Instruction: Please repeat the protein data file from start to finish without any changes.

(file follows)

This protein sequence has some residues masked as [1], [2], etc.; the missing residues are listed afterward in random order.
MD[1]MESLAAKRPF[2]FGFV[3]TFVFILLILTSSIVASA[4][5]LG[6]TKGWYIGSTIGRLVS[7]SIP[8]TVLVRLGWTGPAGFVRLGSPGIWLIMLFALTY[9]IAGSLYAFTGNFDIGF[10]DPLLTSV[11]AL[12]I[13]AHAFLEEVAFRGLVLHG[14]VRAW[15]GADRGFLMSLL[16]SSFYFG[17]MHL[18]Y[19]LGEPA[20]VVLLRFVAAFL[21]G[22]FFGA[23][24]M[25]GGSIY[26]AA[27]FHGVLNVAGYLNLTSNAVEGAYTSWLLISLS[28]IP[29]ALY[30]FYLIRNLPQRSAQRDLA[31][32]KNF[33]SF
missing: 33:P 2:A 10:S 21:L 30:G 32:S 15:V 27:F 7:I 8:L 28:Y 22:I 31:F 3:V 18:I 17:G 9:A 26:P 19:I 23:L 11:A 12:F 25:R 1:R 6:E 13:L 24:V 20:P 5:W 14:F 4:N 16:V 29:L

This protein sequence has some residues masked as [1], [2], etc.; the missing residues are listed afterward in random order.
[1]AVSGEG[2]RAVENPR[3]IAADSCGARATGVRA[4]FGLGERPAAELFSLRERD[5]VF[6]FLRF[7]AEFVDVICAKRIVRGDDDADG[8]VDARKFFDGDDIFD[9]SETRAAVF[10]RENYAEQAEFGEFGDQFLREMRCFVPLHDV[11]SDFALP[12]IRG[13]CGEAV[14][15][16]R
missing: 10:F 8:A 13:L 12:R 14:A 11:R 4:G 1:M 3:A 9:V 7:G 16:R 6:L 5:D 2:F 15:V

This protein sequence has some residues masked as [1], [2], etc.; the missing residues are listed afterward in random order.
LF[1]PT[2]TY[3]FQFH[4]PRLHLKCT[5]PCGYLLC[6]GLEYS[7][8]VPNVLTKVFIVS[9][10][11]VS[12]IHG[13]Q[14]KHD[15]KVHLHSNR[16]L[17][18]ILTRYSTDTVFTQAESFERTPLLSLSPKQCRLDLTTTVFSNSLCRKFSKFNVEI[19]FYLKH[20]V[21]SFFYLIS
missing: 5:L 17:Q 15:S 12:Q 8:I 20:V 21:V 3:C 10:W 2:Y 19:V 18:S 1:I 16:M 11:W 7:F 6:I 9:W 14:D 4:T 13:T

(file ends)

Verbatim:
This protein sequence has some residues masked as [1], [2], etc.; the missing residues are listed afterward in random order.
MD[1]MESLAAKRPF[2]FGFV[3]TFVFILLILTSSIVASA[4][5]LG[6]TKGWYIGSTIGRLVS[7]SIP[8]TVLVRLGWTGPAGFVRLGSPGIWLIMLFALTY[9]IAGSLYAFTGNFDIGF[10]DPLLTSV[11]AL[12]I[13]AHAFLEEVAFRGLVLHG[14]VRAW[15]GADRGFLMSLL[16]SSFYFG[17]MHL[18]Y[19]LGEPA[20]VVLLRFVAAFL[21]G[22]FFGA[23][24]M[25]GGSIY[26]AA[27]FHGVLNVAGYLNLTSNAVEGAYTSWLLISLS[28]IP[29]ALY[30]FYLIRNLPQRSAQRDLA[31][32]KNF[33]SF
missing: 33:P 2:A 10:S 21:L 30:G 32:S 15:V 27:F 7:I 8:L 28:Y 22:I 31:F 3:V 18:I 17:G 9:A 26:P 19:I 23:L 11:A 12:F 25:R 1:R 6:E 13:L 24:V 20:P 5:W 14:F 4:N 16:V 29:L

This protein sequence has some residues masked as [1], [2], etc.; the missing residues are listed afterward in random order.
[1]AVSGEG[2]RAVENPR[3]IAADSCGARATGVRA[4]FGLGERPAAELFSLRERD[5]VF[6]FLRF[7]AEFVDVICAKRIVRGDDDADG[8]VDARKFFDGDDIFD[9]SETRAAVF[10]RENYAEQAEFGEFGDQFLREMRCFVPLHDV[11]SDFALP[12]IRG[13]CGEAV[14][15][16]R
missing: 10:F 8:A 13:L 12:R 14:A 11:R 4:G 1:M 3:A 9:V 7:G 16:R 6:L 5:D 2:F 15:V

This protein sequence has some residues masked as [1], [2], etc.; the missing residues are listed afterward in random order.
LF[1]PT[2]TY[3]FQFH[4]PRLHLKCT[5]PCGYLLC[6]GLEYS[7][8]VPNVLTKVFIVS[9][10][11]VS[12]IHG[13]Q[14]KHD[15]KVHLHSNR[16]L[17][18]ILTRYSTDTVFTQAESFERTPLLSLSPKQCRLDLTTTVFSNSLCRKFSKFNVEI[19]FYLKH[20]V[21]SFFYLIS
missing: 5:L 17:Q 15:S 12:Q 8:I 20:V 21:V 3:C 10:W 2:Y 19:V 18:S 1:I 16:M 11:W 7:F 6:I 9:W 14:D 4:T 13:T